Defense came after Canadian student body defended for injurious lyricals to the trans community after including the 1972 hit on a playlist at a campus event
Friends of the late Lou Reed greeted on Saturday with skepticism to a claim by a Canadian student torso that the singers 1972 hit Step on the Wild Side contains transphobic lyrics.
I dont know if Lou would be cracking up about this or weeping because its simply so stupid, the singers longtime creator, Hal Willner, told the Guardian. The ballad was a love ballad to all the people he knew and to New York City by a humanity who supported the community and the city his whole life.
The Guelph Central Student Association, a group at the University of Guelph in Ontario, apologised for including the ballad on a playlist at a campus event.
In an apology published to Facebook and subsequently removed, different groups answered: We now know the lyricals to this song are injurious to our friends in the trans community and marriage been in love unreservedly apologize for this error in judgement.
The lyricals in question focus on Reeds pals from Andy Warhols Factory, among them transgender superstars Holly Woodlawn and Candy Darling.
Holly came from Miami, FLA, Reed sings. Hitchhiked her path across the USA/ Plucked her eyebrows on the way/ Shaved her legs and then he was a she/ She adds, Hey, sister, take a walk on the wild side.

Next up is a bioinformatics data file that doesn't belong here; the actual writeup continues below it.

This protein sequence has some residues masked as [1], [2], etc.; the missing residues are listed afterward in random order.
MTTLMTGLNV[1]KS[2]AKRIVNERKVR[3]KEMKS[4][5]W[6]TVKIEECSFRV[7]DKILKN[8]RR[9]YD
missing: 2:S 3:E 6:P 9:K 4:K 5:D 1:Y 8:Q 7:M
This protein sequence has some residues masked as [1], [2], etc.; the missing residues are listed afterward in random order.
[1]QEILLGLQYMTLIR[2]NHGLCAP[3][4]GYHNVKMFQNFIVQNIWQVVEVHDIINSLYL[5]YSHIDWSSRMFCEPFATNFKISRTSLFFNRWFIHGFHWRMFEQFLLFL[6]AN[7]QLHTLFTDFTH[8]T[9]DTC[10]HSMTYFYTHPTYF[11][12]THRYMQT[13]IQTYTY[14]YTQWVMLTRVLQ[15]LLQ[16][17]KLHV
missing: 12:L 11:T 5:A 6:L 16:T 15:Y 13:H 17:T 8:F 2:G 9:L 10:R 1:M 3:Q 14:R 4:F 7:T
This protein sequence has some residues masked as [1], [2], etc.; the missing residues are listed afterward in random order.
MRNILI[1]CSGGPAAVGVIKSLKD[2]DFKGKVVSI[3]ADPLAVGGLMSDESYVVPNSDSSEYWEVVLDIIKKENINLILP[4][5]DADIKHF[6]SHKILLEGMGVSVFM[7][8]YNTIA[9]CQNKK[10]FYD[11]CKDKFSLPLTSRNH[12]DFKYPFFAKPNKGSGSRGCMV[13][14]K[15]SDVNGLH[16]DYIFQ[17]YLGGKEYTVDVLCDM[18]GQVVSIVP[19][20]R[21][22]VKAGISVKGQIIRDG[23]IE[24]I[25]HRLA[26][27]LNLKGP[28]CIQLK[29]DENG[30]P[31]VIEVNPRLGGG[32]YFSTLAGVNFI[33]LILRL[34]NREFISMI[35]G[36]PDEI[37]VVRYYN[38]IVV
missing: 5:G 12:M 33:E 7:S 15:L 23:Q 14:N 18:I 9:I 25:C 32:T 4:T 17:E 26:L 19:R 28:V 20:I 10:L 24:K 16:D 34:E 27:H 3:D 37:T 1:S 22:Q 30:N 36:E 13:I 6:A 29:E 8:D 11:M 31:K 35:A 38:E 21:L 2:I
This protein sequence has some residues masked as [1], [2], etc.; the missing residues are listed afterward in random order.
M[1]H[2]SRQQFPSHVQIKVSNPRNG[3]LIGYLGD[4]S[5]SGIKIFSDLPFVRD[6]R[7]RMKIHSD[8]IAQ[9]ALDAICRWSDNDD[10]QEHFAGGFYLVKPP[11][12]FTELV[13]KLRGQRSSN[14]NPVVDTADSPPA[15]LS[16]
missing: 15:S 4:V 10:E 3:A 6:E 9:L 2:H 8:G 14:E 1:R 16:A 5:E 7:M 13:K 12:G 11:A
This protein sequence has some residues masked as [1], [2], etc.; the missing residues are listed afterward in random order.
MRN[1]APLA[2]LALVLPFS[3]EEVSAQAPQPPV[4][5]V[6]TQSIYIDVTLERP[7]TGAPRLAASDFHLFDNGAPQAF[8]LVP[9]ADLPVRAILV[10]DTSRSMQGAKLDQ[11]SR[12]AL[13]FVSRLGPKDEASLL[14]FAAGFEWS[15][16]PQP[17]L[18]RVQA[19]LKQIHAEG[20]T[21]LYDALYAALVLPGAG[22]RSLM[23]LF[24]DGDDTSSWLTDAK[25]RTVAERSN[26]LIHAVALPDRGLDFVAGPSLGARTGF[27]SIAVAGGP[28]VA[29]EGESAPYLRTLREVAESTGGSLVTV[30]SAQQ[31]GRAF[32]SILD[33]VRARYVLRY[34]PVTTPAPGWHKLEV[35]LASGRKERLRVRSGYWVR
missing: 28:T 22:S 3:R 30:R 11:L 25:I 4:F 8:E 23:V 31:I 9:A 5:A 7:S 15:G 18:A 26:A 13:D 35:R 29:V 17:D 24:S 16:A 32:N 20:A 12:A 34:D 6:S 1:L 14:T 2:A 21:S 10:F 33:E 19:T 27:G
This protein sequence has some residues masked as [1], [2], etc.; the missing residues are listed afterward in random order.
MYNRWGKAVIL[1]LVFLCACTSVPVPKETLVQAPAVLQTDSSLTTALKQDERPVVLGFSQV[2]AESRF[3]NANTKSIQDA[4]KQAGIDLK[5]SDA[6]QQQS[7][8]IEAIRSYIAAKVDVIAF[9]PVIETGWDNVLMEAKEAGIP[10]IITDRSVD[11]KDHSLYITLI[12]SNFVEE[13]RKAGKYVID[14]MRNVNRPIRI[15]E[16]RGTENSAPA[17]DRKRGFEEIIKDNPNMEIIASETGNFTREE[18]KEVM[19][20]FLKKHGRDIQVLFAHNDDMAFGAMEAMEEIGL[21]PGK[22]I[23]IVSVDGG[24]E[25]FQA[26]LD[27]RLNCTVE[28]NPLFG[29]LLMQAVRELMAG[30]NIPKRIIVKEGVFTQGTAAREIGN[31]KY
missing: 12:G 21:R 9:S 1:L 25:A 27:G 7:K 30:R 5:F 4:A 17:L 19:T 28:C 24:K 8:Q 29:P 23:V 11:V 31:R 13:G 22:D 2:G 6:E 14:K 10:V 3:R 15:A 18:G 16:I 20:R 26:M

The Guelph student group promised to be more mindful in our music pick during any cases we regard and added: If “theres” students or members of the campus community who overheard the ballad in our playlist and were hurt by its inclusion and youd like to talk with us about it and how we can do better, we welcome that.
Attempts to reach the group for provide comments on Saturday were not immediately successful.
Jenni Muldaur, a friend of Reed who was also an periodic backup singer for him, said the groups objection was completely ridiculous.
Lou was open about his complete agreement of all beings of the night, she answered. Thats what that songs about. Everyone doing their event, taking a tread on the wild surface. I cant picture how anyone could conceive of that. The recording was calledTransformer. What do they think its about?
In a Rolling Stone review from the time, novelist Nick Tosches described the ballad as a laid-back, seedy pullulator about numerous New York noticeables and their ramiform homo escapades, interrupted eerily by the mottoes walk on the wild surface and and the colored daughters go toot-ta-doo, toot-ta-doo. Great personas of hustling, defensive blowjobs and someone scraping his legs while hitchhiking 1,500 miles from Miami to New York that fade-out into a baritone sax coda.
Willner, who recently completed a reissue of Reeds afterwards solo exertion, answered: This song was how the world first heard about these parties. Its a ballad about love. What else can you say? The students should be focusing their anger on other material and this isnt it.